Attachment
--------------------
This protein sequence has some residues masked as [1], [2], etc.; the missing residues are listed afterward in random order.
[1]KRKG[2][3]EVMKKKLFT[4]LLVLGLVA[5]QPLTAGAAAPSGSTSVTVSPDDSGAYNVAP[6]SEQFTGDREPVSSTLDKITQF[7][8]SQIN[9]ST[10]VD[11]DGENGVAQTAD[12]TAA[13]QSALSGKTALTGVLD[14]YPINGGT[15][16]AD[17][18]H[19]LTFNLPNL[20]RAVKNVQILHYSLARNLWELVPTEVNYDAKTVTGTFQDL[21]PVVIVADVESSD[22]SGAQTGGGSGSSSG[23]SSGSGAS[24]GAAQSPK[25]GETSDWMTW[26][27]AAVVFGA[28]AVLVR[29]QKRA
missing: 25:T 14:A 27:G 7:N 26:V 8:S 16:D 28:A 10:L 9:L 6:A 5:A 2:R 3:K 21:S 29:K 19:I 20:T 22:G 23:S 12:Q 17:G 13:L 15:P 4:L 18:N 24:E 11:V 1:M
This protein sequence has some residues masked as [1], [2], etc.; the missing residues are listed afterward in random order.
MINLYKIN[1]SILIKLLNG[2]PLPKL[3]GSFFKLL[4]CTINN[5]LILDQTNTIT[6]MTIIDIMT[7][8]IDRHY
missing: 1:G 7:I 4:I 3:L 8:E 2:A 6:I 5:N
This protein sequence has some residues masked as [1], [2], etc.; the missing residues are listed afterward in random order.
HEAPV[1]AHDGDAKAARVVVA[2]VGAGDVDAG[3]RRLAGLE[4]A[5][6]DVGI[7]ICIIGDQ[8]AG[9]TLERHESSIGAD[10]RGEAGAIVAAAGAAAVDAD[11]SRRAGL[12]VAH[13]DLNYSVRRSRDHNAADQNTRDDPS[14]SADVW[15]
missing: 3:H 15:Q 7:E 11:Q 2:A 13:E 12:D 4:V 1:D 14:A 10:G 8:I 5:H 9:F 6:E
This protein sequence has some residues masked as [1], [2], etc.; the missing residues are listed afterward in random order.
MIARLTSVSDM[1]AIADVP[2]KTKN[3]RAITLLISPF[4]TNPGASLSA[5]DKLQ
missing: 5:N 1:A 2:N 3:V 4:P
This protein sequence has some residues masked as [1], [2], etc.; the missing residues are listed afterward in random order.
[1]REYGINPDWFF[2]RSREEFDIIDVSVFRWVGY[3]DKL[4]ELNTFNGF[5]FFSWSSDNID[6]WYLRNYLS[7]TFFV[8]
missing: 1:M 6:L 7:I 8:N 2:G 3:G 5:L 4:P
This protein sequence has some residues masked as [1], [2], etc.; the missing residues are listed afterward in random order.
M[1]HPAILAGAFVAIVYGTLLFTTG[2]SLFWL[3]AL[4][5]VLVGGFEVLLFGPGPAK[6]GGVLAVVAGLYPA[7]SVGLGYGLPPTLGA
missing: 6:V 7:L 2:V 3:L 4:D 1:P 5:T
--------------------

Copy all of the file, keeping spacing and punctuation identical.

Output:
This protein sequence has some residues masked as [1], [2], etc.; the missing residues are listed afterward in random order.
[1]KRKG[2][3]EVMKKKLFT[4]LLVLGLVA[5]QPLTAGAAAPSGSTSVTVSPDDSGAYNVAP[6]SEQFTGDREPVSSTLDKITQF[7][8]SQIN[9]ST[10]VD[11]DGENGVAQTAD[12]TAA[13]QSALSGKTALTGVLD[14]YPINGGT[15][16]AD[17][18]H[19]LTFNLPNL[20]RAVKNVQILHYSLARNLWELVPTEVNYDAKTVTGTFQDL[21]PVVIVADVESSD[22]SGAQTGGGSGSSSG[23]SSGSGAS[24]GAAQSPK[25]GETSDWMTW[26][27]AAVVFGA[28]AVLVR[29]QKRA
missing: 25:T 14:A 27:G 7:N 26:V 8:S 16:D 28:A 10:L 9:L 6:A 5:A 2:R 3:K 21:S 29:K 19:I 20:T 22:G 23:S 12:Q 17:G 13:L 15:P 4:L 18:N 24:E 11:V 1:M
This protein sequence has some residues masked as [1], [2], etc.; the missing residues are listed afterward in random order.
MINLYKIN[1]SILIKLLNG[2]PLPKL[3]GSFFKLL[4]CTINN[5]LILDQTNTIT[6]MTIIDIMT[7][8]IDRHY
missing: 1:G 7:I 4:I 3:L 8:E 2:A 6:I 5:N
This protein sequence has some residues masked as [1], [2], etc.; the missing residues are listed afterward in random order.
HEAPV[1]AHDGDAKAARVVVA[2]VGAGDVDAG[3]RRLAGLE[4]A[5][6]DVGI[7]ICIIGDQ[8]AG[9]TLERHESSIGAD[10]RGEAGAIVAAAGAAAVDAD[11]SRRAGL[12]VAH[13]DLNYSVRRSRDHNAADQNTRDDPS[14]SADVW[15]
missing: 3:H 15:Q 7:E 11:Q 2:A 13:E 12:D 4:V 1:D 14:A 10:G 8:I 5:H 9:F 6:E
This protein sequence has some residues masked as [1], [2], etc.; the missing residues are listed afterward in random order.
MIARLTSVSDM[1]AIADVP[2]KTKN[3]RAITLLISPF[4]TNPGASLSA[5]DKLQ
missing: 5:N 1:A 2:N 3:V 4:P
This protein sequence has some residues masked as [1], [2], etc.; the missing residues are listed afterward in random order.
[1]REYGINPDWFF[2]RSREEFDIIDVSVFRWVGY[3]DKL[4]ELNTFNGF[5]FFSWSSDNID[6]WYLRNYLS[7]TFFV[8]
missing: 1:M 6:L 7:I 8:N 2:G 3:G 5:L 4:P
This protein sequence has some residues masked as [1], [2], etc.; the missing residues are listed afterward in random order.
M[1]HPAILAGAFVAIVYGTLLFTTG[2]SLFWL[3]AL[4][5]VLVGGFEVLLFGPGPAK[6]GGVLAVVAGLYPA[7]SVGLGYGLPPTLGA
missing: 6:V 7:L 2:V 3:L 4:D 1:P 5:T